Home | Movie-Reviews | Soundtrack-Reviews | TV Series | About the site | Links


Original Title:
Janghwa, Hongryeon

South Korea 2003

Composer
Lee Byung-woo






A Tale of Two Sisters - OST

Review: The OST to "A Tale of Two Sisters" manages to achieve what only few succeed in. Memorable tunes are fused with distressing dark sounds. A musical atmosphere unfolds that conveys the movie's unnamed ghostlike-supernatural character as well as it does capture the drama aspect of the film. There isn't only your typical piano and strings sounds, but especially the quiet acoustic guitar play really adds to the at times surprisingly warm quality of sound. Nonetheless, even the more typical horror movie titles on the CD, which are mainly standing out with tension-building string sounds and their dissonant compositions, can be quite convincing in every aspect and moreover can also stick with you long after finishing listening to the CD.

The opening starts with a serene track, which with its strings and piano gives you a presentiment of what's to come and almost draws a clear picture of the rustic mansion that holds ready the terror that will lurk into your mind. The track arouses a somber feeling, even though the title itself is rather warm and melodic.
In "Cold Hands" you can still find the already introduced feeling of yearning and grief, yet conveyed by a guitar and a more playful rhythm this one makes you almost believe to listen to a joyful track, until at the end the song finds its way back to more depressing realms.

"Dark Corridor" is to be found in three different versions on the CD. Dark and quiet strings slowly build up a little bit of tension until it becomes a nerve-splitting play which high sounds of the instruments accompanied by short rustling noise manages to give you the creeps, eventually. The two other versions differ in the way that there is another repeating, almost monotonous frightening theme to be heard in the background, which slightly counteracts the familiar theme, but also enhances it. The string sounds become more and more quivery and insecure, which greatly depicts the audiences' nerves that are all on edge. Calm, but portentously "Dark Corridor Ver.3" fades out, just to attack us completely off-guard with "Wistful Memories", which steals our last remaining nerves, with its high strings sounds, that are every now and then interrupted by dissonant intermezzos, which give it almost duet-character. What's really outstanding is that, as it was the case in "Dark Corridor", there is still a recognizable motif to be found here.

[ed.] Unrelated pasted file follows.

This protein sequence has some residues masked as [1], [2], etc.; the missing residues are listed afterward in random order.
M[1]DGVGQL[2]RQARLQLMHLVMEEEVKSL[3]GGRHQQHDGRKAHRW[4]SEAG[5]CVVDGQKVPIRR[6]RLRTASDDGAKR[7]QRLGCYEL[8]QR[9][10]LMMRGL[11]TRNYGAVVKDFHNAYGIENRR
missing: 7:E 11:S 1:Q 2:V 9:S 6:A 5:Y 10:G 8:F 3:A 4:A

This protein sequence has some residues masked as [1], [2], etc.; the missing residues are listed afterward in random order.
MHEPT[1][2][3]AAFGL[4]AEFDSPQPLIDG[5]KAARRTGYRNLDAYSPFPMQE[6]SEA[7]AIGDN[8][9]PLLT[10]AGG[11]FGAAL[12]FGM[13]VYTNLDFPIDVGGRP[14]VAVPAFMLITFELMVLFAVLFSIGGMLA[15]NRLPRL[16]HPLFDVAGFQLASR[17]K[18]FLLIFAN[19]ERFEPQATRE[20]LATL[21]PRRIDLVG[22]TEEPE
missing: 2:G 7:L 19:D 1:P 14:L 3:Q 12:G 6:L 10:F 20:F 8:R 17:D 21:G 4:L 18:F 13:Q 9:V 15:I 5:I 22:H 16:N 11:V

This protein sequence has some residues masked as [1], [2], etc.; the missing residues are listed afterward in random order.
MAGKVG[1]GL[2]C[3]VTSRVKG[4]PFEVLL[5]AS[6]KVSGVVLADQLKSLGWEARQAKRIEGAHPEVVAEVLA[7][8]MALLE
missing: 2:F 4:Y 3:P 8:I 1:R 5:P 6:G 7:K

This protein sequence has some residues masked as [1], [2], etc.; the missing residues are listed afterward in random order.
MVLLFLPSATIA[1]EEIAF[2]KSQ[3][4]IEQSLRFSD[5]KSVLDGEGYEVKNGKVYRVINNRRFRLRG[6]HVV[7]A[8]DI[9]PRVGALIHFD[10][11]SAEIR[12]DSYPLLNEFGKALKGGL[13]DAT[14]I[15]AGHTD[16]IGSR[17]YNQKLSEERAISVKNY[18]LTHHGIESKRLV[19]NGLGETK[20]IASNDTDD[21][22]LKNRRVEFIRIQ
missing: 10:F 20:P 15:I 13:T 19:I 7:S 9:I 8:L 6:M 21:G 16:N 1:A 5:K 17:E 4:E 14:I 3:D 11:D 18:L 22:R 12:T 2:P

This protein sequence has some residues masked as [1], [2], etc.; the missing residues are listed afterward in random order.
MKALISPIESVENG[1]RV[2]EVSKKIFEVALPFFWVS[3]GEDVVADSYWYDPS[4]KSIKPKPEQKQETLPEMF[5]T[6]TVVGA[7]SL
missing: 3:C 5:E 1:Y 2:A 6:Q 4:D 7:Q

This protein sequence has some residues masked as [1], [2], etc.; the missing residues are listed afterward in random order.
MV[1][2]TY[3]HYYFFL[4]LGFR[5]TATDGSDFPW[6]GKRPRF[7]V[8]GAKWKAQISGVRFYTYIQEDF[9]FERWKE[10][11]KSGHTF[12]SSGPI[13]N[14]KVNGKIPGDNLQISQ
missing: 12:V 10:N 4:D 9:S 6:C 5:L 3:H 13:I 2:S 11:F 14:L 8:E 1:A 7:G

In "Even near You" woodwinds play a solemn, dark melody in a waltz-like rhythm which is resumed in "Frozen in Time", even if it gets a small alternation here.
"Crying Moon", on the other hand, takes the waltz-main-motif from "Cold Hands" and plays it in different alternations in several versions, whereas "Crying Moon Ver.3" strongly reminds us of the motif that we already heard in "Prologue".
"Chaos" proves to be a horror track not worth mentioning. There are strings disorderly playing whatever they want, as it might seem, which just serves the purpose to build up some tension.
The last three titles are more waltz-accentuated and give a walkabout through the already introduced themes. This is all a bit repetive, but then again, this way the melodies can also stick with you easier.

The biggest flaw of the soundtrack is the short running time of merely 29 minutes. However, one at least tried to make up for it by additionaly putting the music to the short film "Memories" from the horror trilogy "Three" onto the CD. Nonetheless, some of the tracks are rather odd and can't really be recommended as music that you can hear in your free time. There is just the motif which is introduced in "Parched City" and that is further developed in "Tears" and "Shattered Memories" that has the potential to become something near to an earworm. Being played by a piano and accompanied by dark string sounds in the background, the theme can evoke a good mixture of feelings like despair, longing, fear and emptiness of mind.

At the bottom line there has to be pointed out that "A Tale of Two Sisters" is everything but your typical horror-genre soundtrack. Especially the fact that there are more warm tunes to be found than one would have expected, and because of the unusual waltz-like character, which however becomes really appealing, and last but not least because of the soon to become familiar melodies, this CD is a recommendable listening experience. It's just sad, that despite the effort to make up for it, the CD is still too short and some of the tracks get a bit repetitive with time.
A good soundtrack, which nonetheless gets some reduction in the overall rating, because of its short running time. It's nice to see a good will shown by adding the "Memories"-stuff, but the soundtrack still remains too short. Furthermore, it's the "A Tale of Two Sisters"-OST that you pay for and not something else. Still, if you can live with that, and you liked the music in the movie, anyway, then you should definitely buy this one.



















Copyright 2007 AsianMovieWeb

Track listing


01. Prologue
02. Cold Hands
03. Dark Corridor Ver.1
04. Even Near You
05. Crying Moon Ver.1
06. Crying Moon Ver.2
07. Dark Corridor Ver.2
08. Crying Moon Ver.3
09. Chaos
10. Dark Corridor Ver.3
11. Wistful Memory
12. The Forest Knows
13. Frozen in Time
14. No Path Back
15. Epilogue
16. Lullaby

Music from "Memories"- segment of the movie "Three":

17. Drenched Midnight
18. Parched City
19. Untitled
20. No Way Out
21. Tears
22. I remember You
23. Shattered Memories


Running Time = 40:52




Buy this soundtrack at:

Chris' Soundtrack Corner

AsianDB.com